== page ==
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The Magazine of The Evangelical Lutheran Church in America

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Hot dish and healing

A lot of people have a favorite comfort food. Mine isn't flashy, but it's fabulous: hamburger and scalloped potato hot dish. It's good, old-fashioned pantry cooking from what's on hand — hamburger, potatoes and any "cream of ..." soup.

All the women in my mother's family made this with amazing consistency, though I still can't make it as my grandmother, great-aunts, aunts and mom did. It would be served after a long day of chores or for a large gathering of friends and relatives at a confirmation or graduation.

I grew up eating Grandma Sorum's version and own the Pyrex baking dishes she used. Every summer I spent time on her farm, and after picking weeds in her garden I'd watch her expertly and rapidly peel potatoes. Gnarled, arthritic hands slowed her down but didn't stop her.

Both my grandma and mom told me stories about Great-Aunt Nora, who repeatedly won the potato peeling contest at the county fair. According to them, competition was fierce. Norwegian Lutheran women in the community trained weeks before the competition, hoping to out-peel my great-aunt.

Fast forward to 2007 when I was caring for my husband, Aaron, who had been given little chance of surviving cancer. The multiple surgeries, hospital stays and chemotherapy took a toll on him that is all too familiar to most cancer patients. He lost his appetite and more than 80 pounds. Nothing I cooked appealed to him, so I became an expert at finding high-fat foods in the grocery store that would put meat on his bones. Nothing worked.

Nothing, that is, until my mom — who came from a long line of potato peeling champions — visited. She stayed two weeks and, as only a mom can do, cared for us: she cleaned, cooked and organized everything that had been chaotic and overwhelming into an oasis of peace, healing and love. And she made hot dish.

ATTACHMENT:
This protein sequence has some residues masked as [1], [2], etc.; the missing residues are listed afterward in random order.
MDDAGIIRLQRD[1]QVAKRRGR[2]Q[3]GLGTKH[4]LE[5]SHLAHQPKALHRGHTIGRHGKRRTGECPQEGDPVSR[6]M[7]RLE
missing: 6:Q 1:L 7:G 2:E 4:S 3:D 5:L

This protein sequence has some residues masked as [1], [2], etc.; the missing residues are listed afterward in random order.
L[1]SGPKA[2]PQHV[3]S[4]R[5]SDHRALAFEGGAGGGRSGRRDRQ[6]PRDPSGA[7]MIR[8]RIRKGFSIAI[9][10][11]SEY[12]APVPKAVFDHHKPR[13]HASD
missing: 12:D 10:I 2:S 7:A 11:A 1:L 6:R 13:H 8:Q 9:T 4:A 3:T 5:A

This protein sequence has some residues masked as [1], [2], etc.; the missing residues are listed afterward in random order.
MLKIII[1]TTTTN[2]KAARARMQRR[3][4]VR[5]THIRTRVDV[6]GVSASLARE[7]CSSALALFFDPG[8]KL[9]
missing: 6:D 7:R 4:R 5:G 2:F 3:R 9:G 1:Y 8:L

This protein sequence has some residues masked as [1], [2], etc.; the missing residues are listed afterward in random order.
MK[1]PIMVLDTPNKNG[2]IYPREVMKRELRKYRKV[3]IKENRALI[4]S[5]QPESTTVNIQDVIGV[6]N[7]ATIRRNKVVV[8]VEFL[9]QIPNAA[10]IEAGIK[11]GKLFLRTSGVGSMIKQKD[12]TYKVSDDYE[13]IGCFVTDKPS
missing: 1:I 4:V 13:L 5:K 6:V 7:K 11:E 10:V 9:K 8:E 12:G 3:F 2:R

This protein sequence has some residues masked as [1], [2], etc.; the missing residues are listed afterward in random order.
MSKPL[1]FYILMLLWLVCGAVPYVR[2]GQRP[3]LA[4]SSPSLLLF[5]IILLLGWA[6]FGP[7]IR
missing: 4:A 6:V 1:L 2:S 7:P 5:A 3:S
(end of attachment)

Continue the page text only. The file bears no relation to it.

Meatballs and gravy, wild rice hot dish, turkey hot dish, hamburger hot dish, and hamburger and scalloped potato hot dish. Not surprisingly, Aaron loved and ate them all. My lifelong favorite became his new favorite. To ensure that the hot dish would pack on as many pounds as possible, my mom replaced the 2 percent milk with heavy cream. She made huge batches of everything and packed our freezer with serving-size containers.

Months later, when Aaron was feeling better and we seemed to be heading toward a miraculous recovery, we were still eating those frozen containers of love. When we pulled the last tub from the freezer, I think we both got a bit misty-eyed.

The potato peeling legacy of Lutheran women had done its job. The women in my family played a significant role in getting us through his cancer misadventure. When I asked my mom (who still makes this) for the recipe, she just rattled off the ingredients: ground beef, potatoes, onion, cream of mushroom soup, milk; bake at 350 degrees until done. Freezes well and can make in large quantities. 


Comments

Charles Freitag

Charles Freitag

Posted at 12:42 pm (U.S. Eastern) 7/24/2012

What a great article about the "healing power" of "hot dish". Imagine the curiosity of this Baltimore-raised-and-bred guy who, upon beginning freshman year at St. Olaf, found it to be a staple of cafeteria lunches. For a German-heritage boy raised on seafood, steamed crabs and sauerbraten, my favorite was and still is tuna-noodle hot dish. A few years ago I got on the web and found a recipe -- similar to the hamburger one posted. Now the food at St. Olaf is gourmet and organic and eco-friendly, but once in a while I have a craving for hot dish to take me back to those days in Northfield.